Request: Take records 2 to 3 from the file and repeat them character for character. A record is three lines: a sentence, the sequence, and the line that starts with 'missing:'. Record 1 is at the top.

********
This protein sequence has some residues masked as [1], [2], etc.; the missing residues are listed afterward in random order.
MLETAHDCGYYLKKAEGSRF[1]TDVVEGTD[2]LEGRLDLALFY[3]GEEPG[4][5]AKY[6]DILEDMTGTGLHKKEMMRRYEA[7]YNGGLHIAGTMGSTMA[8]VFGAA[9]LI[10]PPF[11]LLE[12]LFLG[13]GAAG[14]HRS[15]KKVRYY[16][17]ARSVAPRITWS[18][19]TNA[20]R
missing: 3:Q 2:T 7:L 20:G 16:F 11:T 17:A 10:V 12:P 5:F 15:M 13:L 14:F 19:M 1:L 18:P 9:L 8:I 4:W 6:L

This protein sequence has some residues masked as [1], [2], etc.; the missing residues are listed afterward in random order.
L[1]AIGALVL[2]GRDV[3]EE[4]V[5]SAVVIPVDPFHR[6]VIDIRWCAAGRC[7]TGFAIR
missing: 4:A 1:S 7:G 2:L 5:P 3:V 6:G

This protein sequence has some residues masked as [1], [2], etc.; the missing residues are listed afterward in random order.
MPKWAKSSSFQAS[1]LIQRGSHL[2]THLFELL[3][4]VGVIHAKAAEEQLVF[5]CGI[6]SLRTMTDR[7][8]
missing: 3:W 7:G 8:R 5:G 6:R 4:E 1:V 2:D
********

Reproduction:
This protein sequence has some residues masked as [1], [2], etc.; the missing residues are listed afterward in random order.
L[1]AIGALVL[2]GRDV[3]EE[4]V[5]SAVVIPVDPFHR[6]VIDIRWCAAGRC[7]TGFAIR
missing: 4:A 1:S 7:G 2:L 5:P 3:V 6:G

This protein sequence has some residues masked as [1], [2], etc.; the missing residues are listed afterward in random order.
MPKWAKSSSFQAS[1]LIQRGSHL[2]THLFELL[3][4]VGVIHAKAAEEQLVF[5]CGI[6]SLRTMTDR[7][8]
missing: 3:W 7:G 8:R 5:G 6:R 4:E 1:V 2:D